Once upon a time big cats roamed the hills of Buxton and wandered along the riverbanks that would one day become Spring Gardens. From Scimitar-toothed cats to Cave Lions and Lynx, this land has seen some magnificent predators and, in a new project partnership with the Heritage Action Zone, Buxton Our Street, Buxton Museum and Creeping Toad, they celebrate these lost cats of Buxton!
Tying in with the national Wild Escape initiative, the project wants to encourage people to look from museum collections to the wider landscapes and to think about how places like Spring Gardens and the town as a whole have changed over time and continue to change now as communities – and climates – change.
Of course not your average moggy roamed the Peak District landscape all those years ago. Scimitar-toothed cats were here when humans wandered into the Peaks about 30,000 years ago, while cave lions lingered here until about 12,000 years ago and lynx knew our hills in more recent days. The project brings these lost cats back to the town, reflecting on their lives, how climates have changed and wondering what they might make of our modern world.
There’s already been several family events making pictures and puppets; last week families joined artists from the Babbling Vagabonds at Buxton Museum to make a life-size cave lion puppet and everyone came along to make their own cat creation, including terrifying prehistoric mice to take home!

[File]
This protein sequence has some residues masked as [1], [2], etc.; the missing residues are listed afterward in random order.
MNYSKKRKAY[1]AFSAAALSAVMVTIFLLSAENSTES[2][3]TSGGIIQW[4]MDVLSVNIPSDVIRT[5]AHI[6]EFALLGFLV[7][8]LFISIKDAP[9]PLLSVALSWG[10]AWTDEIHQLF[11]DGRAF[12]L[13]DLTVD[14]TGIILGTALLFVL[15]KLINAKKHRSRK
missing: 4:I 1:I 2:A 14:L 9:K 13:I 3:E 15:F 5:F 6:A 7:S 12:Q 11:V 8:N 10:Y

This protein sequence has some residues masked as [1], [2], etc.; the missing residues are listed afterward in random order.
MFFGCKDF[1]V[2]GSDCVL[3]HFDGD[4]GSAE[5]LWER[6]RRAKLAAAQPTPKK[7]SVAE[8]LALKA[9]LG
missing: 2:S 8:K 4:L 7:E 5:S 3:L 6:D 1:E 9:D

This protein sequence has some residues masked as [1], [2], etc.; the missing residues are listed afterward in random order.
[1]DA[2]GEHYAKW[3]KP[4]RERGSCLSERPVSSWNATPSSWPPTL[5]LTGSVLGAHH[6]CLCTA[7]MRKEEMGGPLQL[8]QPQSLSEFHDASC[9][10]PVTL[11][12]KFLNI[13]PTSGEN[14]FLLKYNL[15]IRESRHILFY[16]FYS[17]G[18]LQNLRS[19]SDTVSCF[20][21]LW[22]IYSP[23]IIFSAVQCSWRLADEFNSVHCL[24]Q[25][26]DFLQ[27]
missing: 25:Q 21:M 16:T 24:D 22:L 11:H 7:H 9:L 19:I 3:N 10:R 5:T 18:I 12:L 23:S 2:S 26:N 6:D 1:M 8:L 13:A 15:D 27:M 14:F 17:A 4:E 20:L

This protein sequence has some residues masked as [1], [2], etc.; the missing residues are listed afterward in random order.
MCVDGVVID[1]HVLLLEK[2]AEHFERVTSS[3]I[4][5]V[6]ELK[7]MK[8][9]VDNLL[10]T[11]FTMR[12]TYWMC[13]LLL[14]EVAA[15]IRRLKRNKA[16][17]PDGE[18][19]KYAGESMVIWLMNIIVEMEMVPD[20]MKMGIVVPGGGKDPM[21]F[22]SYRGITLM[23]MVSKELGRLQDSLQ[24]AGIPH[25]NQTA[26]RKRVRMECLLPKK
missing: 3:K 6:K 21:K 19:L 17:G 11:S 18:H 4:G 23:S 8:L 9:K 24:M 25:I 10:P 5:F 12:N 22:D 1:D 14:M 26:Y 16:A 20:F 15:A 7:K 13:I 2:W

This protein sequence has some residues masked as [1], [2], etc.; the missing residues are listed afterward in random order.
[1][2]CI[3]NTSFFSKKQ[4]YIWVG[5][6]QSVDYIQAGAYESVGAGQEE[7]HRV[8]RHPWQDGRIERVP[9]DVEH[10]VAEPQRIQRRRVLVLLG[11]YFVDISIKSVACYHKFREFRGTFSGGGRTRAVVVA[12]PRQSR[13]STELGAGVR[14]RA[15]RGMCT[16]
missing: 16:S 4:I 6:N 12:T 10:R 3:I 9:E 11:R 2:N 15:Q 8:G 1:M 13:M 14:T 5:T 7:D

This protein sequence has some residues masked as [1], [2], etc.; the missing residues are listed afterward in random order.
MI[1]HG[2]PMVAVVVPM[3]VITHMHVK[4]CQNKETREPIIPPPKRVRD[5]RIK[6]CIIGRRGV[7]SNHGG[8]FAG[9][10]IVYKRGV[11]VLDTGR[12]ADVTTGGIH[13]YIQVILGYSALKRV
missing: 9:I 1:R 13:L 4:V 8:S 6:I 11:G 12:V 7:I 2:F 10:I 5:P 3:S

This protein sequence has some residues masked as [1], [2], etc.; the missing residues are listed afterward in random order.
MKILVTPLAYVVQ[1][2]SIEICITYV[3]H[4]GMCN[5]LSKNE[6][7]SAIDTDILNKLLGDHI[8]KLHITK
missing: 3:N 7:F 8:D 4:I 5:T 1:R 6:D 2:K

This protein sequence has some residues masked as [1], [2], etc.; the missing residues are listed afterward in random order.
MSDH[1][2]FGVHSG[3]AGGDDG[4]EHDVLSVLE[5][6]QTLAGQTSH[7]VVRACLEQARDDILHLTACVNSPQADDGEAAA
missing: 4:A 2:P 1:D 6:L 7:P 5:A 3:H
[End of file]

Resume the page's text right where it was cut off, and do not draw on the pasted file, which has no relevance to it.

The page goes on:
On Sunday 23rd April, the project will culminate in the Carnival of the Cats parade along Spring Gardens and into Pavilion Gardens. Everyone is asked to meet at 2pm by Iceland in Spring Gardens. A parade of big cats, small cats, cat-masked children, and even ancient ghost cat puppets will prowl past the shops and purr at the shoppers. Then, in Pavilion Gardens, stop to watch the prehistoric mice dance, let the cats cavort and enjoy your Kitty-cat Picnic and general feline-frivolity.